Susan: From what you’ve discovered, it sounds like she did this as much for herself as for him. Alexander is an intriguing character in this story. It seems that Elizabeth would have discovered, almost from the get-go, that he wasn’t exactly the trustworthy sort. What’s your view of him? Is he a charmingly clever rascal, an incompetent who kept repeating the same stupid mistakes, or something else?

Janet: I’m not certain what to think of Alexander. It seems he was rather charismatic. How he won over Elizabeth and Elizabeth’s mother Alice Simpson puzzles me, but he also might not have been entirely candid with them. For example, did he tell them that he had opened a print shop without having served an apprenticeship? That shows real presumptuousness in his business dealings, and in his dealings with his wife-to-be and her mother.

He probably wasn’t deliberately malicious. But he must have been exceedingly self-centered, blind to his own blind spots, and deaf to any suggestions that ran counter to his own ideas. Of course, flawed characters, or anti-heroes, have always been attractive in a complex and challenging way, whereas someone who is moral and steadfast typically seems less interesting. Yet this story has a real, steadfast heroine, a real achiever. So I’m pretty happy to dismiss Alexander as more trouble than he was worth. Which isn’t hard to do, considering that he foolishly ended up getting executed without, according to reports, a word of remorse or gratitude or anything for his wife.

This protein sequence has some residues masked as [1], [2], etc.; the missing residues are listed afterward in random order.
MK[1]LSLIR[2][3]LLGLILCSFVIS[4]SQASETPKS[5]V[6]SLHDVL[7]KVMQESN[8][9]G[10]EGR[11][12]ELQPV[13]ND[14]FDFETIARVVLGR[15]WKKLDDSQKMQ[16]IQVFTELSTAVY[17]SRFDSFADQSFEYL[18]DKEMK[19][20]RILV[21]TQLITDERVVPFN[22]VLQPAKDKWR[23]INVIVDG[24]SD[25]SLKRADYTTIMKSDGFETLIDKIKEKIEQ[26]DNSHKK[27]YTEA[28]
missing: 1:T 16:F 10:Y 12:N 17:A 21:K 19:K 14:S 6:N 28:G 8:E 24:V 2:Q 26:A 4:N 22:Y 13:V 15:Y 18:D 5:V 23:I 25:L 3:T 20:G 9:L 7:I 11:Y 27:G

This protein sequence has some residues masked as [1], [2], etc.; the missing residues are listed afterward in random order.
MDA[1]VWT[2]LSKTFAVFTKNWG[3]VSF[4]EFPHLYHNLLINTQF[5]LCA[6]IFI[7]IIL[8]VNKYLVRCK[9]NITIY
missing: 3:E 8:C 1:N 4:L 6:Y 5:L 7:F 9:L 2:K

Susan: I agree–more trouble than he was worth. But he may be the reason her Herbal was published, so he was good for something. 🙂 Your research has given us an important new view of a long misunderstood woman. Where will it take you next?

Janet: I’m working on a book about Elizabeth and her production of A Curious Herbal. The approach that I’m taking—and I still have data to track down and check—combines social and cultural history with the history of English botany and book production during the hand-press era. Although I don’t want to get too geeky for a general readership, I will include notes and at least one appendix, which would chart the data that I’ve been gathering about Herbal copies—where they are now, whether or not they’ve been hand-colored (and I’ve come across a few that are partially colored), how their pages are ordered, and other variations that make each one of them unique. Thus far, I’ve examined about 80 out of more than 100 extant copies that I’ve identified.

And, of course I’ll continue to visit and examine copies of the Herbal. Most likely, publication will draw out information on copies I don’t yet know of. I’ll be 70 (woo-hoo!) the week after this interview is published. And who knows how old when my book is published? There’s no end to it really.